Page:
Up ahead, the bright red letters of Motel Nicolas greeted him. He walked past the front office on his way to the set of rooms that lined the back parking lot. Their room was at the end of the row.

The first drops of ice cold rain started to fall as he pulled out the keys to the room from his pocket. But loud voices made him pause mid reach. Dean and Dad were arguing. He could hear their voices through the thin walls clearly.

"I'm coming with you!" he heard Dean shout.

"You're staying here with Sammy!" Dad shot back.

Where was dad going? Sam thought.

"What could possibly happen to him here?! This place is practically a ghost town!" Dean reasoned.

"Don't argue with me!" dad threatened.

There was silence. Then...

"I can't stay here dad," Dean said suddenly. "I need a break."

"A break?" dad said irrediculously, "From what?"

Sam's hand was still on its way toward the door handle as he waited for Dean's answer.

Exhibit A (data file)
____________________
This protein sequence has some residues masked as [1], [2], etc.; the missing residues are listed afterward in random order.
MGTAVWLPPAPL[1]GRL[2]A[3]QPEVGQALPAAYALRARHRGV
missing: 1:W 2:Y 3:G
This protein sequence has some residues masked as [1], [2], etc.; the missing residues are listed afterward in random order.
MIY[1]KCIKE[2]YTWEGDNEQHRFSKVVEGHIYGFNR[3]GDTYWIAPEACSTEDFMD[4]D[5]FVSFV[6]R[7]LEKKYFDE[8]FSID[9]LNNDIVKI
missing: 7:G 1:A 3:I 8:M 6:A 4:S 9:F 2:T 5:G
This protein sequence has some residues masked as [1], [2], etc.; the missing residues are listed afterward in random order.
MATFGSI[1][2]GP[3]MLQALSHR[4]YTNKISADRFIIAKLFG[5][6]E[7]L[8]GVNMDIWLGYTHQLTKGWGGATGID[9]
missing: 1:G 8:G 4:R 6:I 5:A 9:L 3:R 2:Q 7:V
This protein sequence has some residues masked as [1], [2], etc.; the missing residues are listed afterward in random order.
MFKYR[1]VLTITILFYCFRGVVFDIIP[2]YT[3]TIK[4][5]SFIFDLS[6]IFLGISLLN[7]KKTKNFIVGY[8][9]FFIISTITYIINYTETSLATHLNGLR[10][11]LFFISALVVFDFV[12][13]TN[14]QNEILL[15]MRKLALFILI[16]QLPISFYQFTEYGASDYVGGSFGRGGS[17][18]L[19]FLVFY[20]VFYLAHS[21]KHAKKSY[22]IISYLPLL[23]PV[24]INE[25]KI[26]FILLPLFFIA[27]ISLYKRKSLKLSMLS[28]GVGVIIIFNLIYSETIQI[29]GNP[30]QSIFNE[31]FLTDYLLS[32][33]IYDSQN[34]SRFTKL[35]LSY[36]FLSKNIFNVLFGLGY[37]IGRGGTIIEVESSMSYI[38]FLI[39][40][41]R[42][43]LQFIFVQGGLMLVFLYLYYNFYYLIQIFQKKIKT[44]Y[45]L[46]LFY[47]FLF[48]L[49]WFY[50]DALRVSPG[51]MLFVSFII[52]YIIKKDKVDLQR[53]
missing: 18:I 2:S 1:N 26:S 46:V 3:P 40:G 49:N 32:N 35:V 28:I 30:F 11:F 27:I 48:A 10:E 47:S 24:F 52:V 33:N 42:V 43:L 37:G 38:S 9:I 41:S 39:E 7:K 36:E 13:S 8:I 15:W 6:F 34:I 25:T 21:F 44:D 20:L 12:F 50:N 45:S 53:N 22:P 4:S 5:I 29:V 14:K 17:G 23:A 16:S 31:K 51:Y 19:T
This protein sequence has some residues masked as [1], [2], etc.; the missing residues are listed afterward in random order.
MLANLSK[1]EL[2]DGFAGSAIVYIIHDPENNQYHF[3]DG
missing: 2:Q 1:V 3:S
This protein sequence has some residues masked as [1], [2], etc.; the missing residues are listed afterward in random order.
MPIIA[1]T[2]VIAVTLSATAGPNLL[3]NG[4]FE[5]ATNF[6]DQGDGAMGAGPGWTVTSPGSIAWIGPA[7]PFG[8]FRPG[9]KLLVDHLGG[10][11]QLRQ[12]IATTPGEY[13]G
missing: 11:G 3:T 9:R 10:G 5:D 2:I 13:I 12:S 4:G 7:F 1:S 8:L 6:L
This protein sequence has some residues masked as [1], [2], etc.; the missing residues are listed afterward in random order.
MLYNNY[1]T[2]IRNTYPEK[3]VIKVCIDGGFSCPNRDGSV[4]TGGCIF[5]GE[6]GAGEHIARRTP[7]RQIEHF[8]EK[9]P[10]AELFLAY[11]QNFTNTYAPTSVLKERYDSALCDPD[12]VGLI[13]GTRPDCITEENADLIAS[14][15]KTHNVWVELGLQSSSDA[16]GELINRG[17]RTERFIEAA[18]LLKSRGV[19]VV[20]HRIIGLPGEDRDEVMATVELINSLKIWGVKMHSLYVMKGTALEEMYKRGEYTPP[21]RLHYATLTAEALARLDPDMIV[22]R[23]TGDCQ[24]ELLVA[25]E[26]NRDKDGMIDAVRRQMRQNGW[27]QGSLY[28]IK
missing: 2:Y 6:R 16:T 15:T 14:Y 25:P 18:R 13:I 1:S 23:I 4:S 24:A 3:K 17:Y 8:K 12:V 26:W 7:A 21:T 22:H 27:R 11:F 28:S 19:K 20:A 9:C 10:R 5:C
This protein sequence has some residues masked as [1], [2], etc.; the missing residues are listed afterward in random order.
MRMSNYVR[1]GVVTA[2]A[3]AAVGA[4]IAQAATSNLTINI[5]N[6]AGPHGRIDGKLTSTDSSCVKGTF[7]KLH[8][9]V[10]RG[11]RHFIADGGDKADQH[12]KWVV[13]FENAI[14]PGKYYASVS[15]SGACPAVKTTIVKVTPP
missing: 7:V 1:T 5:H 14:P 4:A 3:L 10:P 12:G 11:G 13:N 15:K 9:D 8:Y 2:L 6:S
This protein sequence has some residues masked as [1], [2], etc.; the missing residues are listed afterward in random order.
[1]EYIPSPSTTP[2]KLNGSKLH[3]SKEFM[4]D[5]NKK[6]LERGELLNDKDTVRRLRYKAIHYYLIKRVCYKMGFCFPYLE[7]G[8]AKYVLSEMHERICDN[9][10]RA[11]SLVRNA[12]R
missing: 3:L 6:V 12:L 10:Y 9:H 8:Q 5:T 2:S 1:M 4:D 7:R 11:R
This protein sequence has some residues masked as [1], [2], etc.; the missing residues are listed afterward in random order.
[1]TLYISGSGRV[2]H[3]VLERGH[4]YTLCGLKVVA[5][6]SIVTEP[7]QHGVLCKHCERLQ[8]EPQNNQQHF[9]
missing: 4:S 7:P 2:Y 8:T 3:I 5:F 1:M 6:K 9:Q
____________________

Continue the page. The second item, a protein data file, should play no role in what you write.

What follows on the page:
"He's your brother Dean-"

"He's your son."

Sam's mouth dropped open at the words he heard. It was as if they were throwing him back and forth between each other, both not wanting to claim him as a family member.

"Admit it dad," Dean said. "You can't take it either, that's why you're so eager to leave, and right before Thanksgiving no less."

Sam let his hand drop. Was dad meaning to leave them for good? There was a pause before their dad responded.

"What sort of Thanksgiving were you expecting?" he asked. "It's a pipe dream, nothing more Dean. This family is falling apart."

Sam waited and hoped for some sort of defense from Dean.

"You really think that?" Dean stated.

"We're just too different," dad said. "You and me, we're a team, but Sam…"

Sam held his breath. Up above him, the icy rain had turned into snow.

"I know," Dean said.

I know? What was that supposed to mean? Sam thought.

"Please don't leave me here," Dean pleaded.

Sam cringed. Dean never begged for anything.

"I have to make sure he's safe Dean, even if he doesn't care about what we do for him, at least until he's eighteen, then he's free to risk his own life for all I care."